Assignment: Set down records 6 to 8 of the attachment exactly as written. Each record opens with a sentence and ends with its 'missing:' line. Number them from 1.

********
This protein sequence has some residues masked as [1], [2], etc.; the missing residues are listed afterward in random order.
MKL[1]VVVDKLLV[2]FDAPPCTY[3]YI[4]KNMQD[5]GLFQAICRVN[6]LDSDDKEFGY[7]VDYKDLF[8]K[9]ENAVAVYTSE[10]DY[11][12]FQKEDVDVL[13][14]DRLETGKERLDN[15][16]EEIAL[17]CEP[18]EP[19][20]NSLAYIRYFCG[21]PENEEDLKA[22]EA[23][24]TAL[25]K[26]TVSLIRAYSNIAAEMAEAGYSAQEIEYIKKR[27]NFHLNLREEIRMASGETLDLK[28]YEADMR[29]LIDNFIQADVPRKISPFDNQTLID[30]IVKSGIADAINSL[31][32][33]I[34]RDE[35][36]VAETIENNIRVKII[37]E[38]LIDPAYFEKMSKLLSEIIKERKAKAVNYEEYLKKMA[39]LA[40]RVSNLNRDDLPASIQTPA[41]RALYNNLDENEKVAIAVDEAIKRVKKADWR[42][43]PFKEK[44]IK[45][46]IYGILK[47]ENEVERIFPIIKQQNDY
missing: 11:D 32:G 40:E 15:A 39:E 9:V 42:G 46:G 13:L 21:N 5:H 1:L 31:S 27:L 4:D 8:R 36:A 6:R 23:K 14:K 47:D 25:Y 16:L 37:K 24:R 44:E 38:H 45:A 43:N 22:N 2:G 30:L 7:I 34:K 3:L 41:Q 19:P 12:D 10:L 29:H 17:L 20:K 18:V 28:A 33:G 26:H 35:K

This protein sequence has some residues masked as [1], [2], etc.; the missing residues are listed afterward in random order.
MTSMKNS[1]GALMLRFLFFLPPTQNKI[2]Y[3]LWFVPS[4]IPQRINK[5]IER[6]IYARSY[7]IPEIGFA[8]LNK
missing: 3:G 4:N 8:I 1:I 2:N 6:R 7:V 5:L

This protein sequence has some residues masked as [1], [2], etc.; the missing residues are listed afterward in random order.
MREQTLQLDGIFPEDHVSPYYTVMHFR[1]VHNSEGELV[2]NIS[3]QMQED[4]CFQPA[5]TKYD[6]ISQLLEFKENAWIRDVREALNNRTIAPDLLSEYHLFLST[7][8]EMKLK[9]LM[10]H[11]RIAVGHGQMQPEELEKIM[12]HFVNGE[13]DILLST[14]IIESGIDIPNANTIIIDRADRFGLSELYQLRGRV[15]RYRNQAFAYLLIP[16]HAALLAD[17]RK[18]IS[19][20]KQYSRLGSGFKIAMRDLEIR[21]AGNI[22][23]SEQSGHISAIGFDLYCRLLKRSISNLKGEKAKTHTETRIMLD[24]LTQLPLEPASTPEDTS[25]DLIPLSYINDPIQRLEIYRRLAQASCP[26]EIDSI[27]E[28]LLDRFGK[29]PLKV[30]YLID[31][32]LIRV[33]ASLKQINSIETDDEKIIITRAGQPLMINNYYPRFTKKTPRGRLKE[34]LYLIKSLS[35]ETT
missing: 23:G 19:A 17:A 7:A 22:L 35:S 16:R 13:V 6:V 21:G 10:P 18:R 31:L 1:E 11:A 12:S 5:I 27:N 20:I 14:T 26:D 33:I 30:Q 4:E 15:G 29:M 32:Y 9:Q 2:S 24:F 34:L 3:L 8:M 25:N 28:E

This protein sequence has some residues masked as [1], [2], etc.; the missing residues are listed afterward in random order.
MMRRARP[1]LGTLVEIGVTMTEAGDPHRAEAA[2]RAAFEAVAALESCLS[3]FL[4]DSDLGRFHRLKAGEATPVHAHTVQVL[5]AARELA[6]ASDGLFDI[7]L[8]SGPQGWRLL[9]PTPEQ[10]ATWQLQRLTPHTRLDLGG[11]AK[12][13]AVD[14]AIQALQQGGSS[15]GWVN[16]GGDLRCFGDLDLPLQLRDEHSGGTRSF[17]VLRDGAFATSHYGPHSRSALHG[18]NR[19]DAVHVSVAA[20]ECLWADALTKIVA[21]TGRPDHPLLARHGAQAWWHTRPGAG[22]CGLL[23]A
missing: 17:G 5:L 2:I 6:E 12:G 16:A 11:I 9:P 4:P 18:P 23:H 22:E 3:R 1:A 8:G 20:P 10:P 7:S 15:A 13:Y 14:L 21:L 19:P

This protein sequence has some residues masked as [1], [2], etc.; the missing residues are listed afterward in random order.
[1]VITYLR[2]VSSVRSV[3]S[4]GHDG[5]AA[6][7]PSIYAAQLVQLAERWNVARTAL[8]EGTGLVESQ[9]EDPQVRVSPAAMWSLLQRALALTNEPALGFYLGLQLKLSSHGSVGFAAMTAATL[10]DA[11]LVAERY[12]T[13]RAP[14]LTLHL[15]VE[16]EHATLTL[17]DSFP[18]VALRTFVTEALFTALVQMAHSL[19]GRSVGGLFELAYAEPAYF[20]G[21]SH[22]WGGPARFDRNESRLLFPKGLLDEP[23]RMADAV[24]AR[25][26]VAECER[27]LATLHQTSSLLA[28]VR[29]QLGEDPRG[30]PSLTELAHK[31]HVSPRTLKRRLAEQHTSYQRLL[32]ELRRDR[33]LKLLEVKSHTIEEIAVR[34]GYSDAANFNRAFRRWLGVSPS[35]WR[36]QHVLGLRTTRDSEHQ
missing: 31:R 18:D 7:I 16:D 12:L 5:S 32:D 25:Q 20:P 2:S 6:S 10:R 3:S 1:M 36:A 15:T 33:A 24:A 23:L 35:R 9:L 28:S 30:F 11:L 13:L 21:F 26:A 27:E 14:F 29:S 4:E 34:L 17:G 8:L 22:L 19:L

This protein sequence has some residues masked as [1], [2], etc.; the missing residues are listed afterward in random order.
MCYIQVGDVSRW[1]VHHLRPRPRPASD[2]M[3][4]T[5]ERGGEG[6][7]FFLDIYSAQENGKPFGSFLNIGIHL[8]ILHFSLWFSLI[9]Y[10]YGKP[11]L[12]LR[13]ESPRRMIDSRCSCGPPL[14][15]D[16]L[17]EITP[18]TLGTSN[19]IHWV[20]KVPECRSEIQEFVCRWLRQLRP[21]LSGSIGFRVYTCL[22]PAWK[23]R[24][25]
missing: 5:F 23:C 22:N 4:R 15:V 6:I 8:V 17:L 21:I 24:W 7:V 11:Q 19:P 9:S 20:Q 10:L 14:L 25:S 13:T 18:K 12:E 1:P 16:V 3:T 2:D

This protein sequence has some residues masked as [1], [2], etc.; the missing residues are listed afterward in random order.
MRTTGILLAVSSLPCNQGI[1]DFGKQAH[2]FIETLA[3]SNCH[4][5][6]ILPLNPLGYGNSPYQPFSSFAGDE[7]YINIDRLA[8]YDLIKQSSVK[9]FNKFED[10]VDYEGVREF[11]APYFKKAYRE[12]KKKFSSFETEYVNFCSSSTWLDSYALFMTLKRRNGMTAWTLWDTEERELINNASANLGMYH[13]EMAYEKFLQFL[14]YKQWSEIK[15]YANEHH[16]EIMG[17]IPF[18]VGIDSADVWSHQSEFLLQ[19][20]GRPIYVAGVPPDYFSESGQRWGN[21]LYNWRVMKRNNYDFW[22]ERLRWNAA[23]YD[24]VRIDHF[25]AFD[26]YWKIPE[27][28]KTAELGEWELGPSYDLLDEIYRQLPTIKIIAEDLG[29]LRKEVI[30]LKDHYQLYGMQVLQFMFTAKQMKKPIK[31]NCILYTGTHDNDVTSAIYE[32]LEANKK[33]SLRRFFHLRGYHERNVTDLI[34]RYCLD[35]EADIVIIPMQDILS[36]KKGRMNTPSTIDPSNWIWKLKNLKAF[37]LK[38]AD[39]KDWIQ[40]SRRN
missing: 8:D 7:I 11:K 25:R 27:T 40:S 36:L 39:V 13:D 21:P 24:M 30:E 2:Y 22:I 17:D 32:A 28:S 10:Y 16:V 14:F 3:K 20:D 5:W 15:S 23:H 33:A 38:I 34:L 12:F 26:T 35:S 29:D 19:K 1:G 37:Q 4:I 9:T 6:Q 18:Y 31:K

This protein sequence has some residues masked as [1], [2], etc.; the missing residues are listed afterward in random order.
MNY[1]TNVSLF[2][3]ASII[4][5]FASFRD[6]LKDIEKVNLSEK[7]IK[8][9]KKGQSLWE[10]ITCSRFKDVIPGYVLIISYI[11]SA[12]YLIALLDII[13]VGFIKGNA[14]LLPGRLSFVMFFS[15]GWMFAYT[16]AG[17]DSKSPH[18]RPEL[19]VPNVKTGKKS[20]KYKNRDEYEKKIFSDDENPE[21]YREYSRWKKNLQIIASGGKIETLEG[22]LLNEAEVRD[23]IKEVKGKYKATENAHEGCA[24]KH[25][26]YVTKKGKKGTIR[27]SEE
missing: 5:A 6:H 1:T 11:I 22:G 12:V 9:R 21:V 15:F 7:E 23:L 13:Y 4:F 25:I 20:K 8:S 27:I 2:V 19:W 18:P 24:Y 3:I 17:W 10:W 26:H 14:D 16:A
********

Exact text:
This protein sequence has some residues masked as [1], [2], etc.; the missing residues are listed afterward in random order.
MCYIQVGDVSRW[1]VHHLRPRPRPASD[2]M[3][4]T[5]ERGGEG[6][7]FFLDIYSAQENGKPFGSFLNIGIHL[8]ILHFSLWFSLI[9]Y[10]YGKP[11]L[12]LR[13]ESPRRMIDSRCSCGPPL[14][15]D[16]L[17]EITP[18]TLGTSN[19]IHWV[20]KVPECRSEIQEFVCRWLRQLRP[21]LSGSIGFRVYTCL[22]PAWK[23]R[24][25]
missing: 5:F 23:C 22:N 4:R 15:V 6:I 8:V 17:L 21:I 24:W 7:V 11:Q 19:P 9:S 20:Q 10:L 14:L 25:S 13:T 18:K 12:E 1:P 16:V 3:T 2:D

This protein sequence has some residues masked as [1], [2], etc.; the missing residues are listed afterward in random order.
MRTTGILLAVSSLPCNQGI[1]DFGKQAH[2]FIETLA[3]SNCH[4][5][6]ILPLNPLGYGNSPYQPFSSFAGDE[7]YINIDRLA[8]YDLIKQSSVK[9]FNKFED[10]VDYEGVREF[11]APYFKKAYRE[12]KKKFSSFETEYVNFCSSSTWLDSYALFMTLKRRNGMTAWTLWDTEERELINNASANLGMYH[13]EMAYEKFLQFL[14]YKQWSEIK[15]YANEHH[16]EIMG[17]IPF[18]VGIDSADVWSHQSEFLLQ[19][20]GRPIYVAGVPPDYFSESGQRWGN[21]LYNWRVMKRNNYDFW[22]ERLRWNAA[23]YD[24]VRIDHF[25]AFD[26]YWKIPE[27][28]KTAELGEWELGPSYDLLDEIYRQLPTIKIIAEDLG[29]LRKEVI[30]LKDHYQLYGMQVLQFMFTAKQMKKPIK[31]NCILYTGTHDNDVTSAIYE[32]LEANKK[33]SLRRFFHLRGYHERNVTDLI[34]RYCLD[35]EADIVIIPMQDILS[36]KKGRMNTPSTIDPSNWIWKLKNLKAF[37]LK[38]AD[39]KDWIQ[40]SRRN
missing: 8:D 7:I 11:K 25:R 27:T 40:S 36:L 39:V 13:D 21:P 24:M 30:E 2:Y 22:I 17:D 32:A 28:S 10:Y 16:V 14:F 3:K 20:D 5:W 15:S 23:H 33:A 38:I 34:L 12:F 26:T 35:S 29:D 19:K 1:G 37:Q 4:I 9:T 6:Q 18:Y 31:K

This protein sequence has some residues masked as [1], [2], etc.; the missing residues are listed afterward in random order.
MNY[1]TNVSLF[2][3]ASII[4][5]FASFRD[6]LKDIEKVNLSEK[7]IK[8][9]KKGQSLWE[10]ITCSRFKDVIPGYVLIISYI[11]SA[12]YLIALLDII[13]VGFIKGNA[14]LLPGRLSFVMFFS[15]GWMFAYT[16]AG[17]DSKSPH[18]RPEL[19]VPNVKTGKKS[20]KYKNRDEYEKKIFSDDENPE[21]YREYSRWKKNLQIIASGGKIETLEG[22]LLNEAEVRD[23]IKEVKGKYKATENAHEGCA[24]KH[25][26]YVTKKGKKGTIR[27]SEE
missing: 5:A 6:H 1:T 11:I 22:G 12:V 9:R 21:V 15:F 7:E 23:L 13:Y 4:F 25:I 20:K 8:S 27:I 2:V 19:W 18:P 24:Y 3:I 17:W 10:W 26:H 14:D 16:A